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See Me(5)
Author: Nicholas Sparks

He’d known Evan as long as he could remember. When Colin was young, his family used to spend summers at a beach cottage in Wrightsville Beach, and Evan’s family lived right next door. They’d passed long, sun-drenched days walking the beach, playing catch, fishing, and either surfing or riding boogie boards. More often than not, they’d spent the night at each other’s houses, until Evan’s family moved to Chapel Hill and Colin’s life went completely in the toilet.

The facts were fairly straightforward: He was the third child and only son of wealthy parents with a fondness for nannies and absolutely no desire for a third child. He was a colicky baby and then a high-energy child with a raging case of ADHD, the kind of kid who threw regular temper tantrums, couldn’t focus, and found it impossible to sit still. He drove his parents crazy at home, ran off one nanny after another, and struggled endlessly in school. He had a great teacher in third grade who made things better for a while, but in fourth grade, he started going downhill again. He got in one fight after another on the playground and was nearly held back. It was around that time that he came to be regarded as having serious issues, and in the end, not knowing what else to do, his parents shipped him off to military school, hoping the structure would do him good. His experience that first year was horrific, and he was expelled halfway through the spring semester.

From there, he was sent to another military school in a different state, and over the next few years, he expended his energies in combat sports – wrestling, boxing, and judo. He took his aggression out on others, sometimes with too much enthusiasm, often just because he wanted to. He cared nothing about grades or discipline. Five more expulsions and five different military schools later, he graduated, just barely, as an angry and violent young man with no plans for his life and no interest in finding any. He moved back in with his parents and seven bad years followed. He watched his mother cry and listened to his father plead with him to change, but he ignored them. He worked with a therapist at his parents’ insistence, but he continued his downward spiral, subconscious self-destruction his primary goal. The therapists’ words, not his, though he now agreed with them. Whenever his parents kicked him out of the main house in Raleigh, he’d crash at the family’s beach cottage, biding his time before returning home, the cycle beginning anew. When Colin was twenty-five, he was given one final chance to make changes in his life. Unexpectedly, he did just that. And now here he was, in college with plans to spend the next few decades in the classroom, hoping to be a mentor to children, which would make no sense at all to most people.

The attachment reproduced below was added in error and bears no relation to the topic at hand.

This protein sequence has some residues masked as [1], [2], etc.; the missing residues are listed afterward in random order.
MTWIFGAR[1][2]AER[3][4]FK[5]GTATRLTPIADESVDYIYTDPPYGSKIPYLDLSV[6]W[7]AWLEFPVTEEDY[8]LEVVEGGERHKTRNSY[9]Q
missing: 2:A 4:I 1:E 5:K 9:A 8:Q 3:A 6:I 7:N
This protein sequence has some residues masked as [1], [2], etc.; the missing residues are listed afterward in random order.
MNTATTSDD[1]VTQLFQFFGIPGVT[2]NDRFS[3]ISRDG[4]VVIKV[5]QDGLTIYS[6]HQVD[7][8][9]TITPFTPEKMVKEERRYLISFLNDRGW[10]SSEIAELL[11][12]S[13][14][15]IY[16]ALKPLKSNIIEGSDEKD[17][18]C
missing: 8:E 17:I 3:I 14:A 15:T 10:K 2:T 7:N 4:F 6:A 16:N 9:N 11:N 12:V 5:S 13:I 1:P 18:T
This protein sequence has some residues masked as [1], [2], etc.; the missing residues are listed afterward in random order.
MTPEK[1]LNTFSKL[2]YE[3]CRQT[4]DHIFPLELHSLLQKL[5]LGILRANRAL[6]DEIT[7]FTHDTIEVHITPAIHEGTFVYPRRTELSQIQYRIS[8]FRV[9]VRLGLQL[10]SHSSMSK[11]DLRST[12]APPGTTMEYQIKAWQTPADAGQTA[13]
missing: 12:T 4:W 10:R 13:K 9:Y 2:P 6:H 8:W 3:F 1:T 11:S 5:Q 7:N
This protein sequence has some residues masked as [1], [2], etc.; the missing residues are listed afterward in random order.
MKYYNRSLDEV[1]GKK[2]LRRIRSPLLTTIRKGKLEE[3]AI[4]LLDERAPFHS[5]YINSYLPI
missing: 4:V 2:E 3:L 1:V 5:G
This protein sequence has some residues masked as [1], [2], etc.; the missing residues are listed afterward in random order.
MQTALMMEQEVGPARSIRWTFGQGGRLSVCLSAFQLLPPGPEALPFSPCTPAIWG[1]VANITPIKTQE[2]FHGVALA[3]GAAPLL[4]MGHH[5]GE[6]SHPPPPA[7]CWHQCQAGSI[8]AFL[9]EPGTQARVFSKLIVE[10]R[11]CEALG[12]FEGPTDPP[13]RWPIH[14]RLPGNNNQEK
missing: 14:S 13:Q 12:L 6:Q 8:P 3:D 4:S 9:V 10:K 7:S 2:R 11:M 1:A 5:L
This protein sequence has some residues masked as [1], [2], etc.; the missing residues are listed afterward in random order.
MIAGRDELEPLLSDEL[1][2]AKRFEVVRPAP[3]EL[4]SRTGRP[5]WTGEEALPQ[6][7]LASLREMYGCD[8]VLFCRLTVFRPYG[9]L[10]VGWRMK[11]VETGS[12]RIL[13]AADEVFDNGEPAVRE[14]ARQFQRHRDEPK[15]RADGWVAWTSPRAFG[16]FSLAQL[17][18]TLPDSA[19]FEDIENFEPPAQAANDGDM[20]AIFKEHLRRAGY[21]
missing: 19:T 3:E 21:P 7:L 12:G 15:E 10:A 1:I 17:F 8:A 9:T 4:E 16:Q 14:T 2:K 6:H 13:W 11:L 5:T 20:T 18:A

Colin knew there was an irony to his wanting to spend the rest of his life in school – a place he’d always hated – but that’s the way it was. He didn’t dwell on the irony and he generally didn’t dwell on the past. He wouldn’t have been thinking of any of these things at all if it hadn’t been for Evan’s comment about visiting his parents tomorrow. What Evan still didn’t grasp was that simply being in the same room as them was stressful for both Colin and his parents – especially if the visit wasn’t planned well in advance. Had he shown up unexpectedly, he knew they’d sit uncomfortably in the living room trying to make small talk while memories of the past filled the air between them like a poisonous gas. He’d feel waves of disappointment and judgment radiating out from them, apparent in the things they said or didn’t say, and who needed that? He didn’t, and neither did they. In the last three years, he’d tried to keep his infrequent visits to about an hour, almost always on the holidays, an arrangement that seemed to suit them all.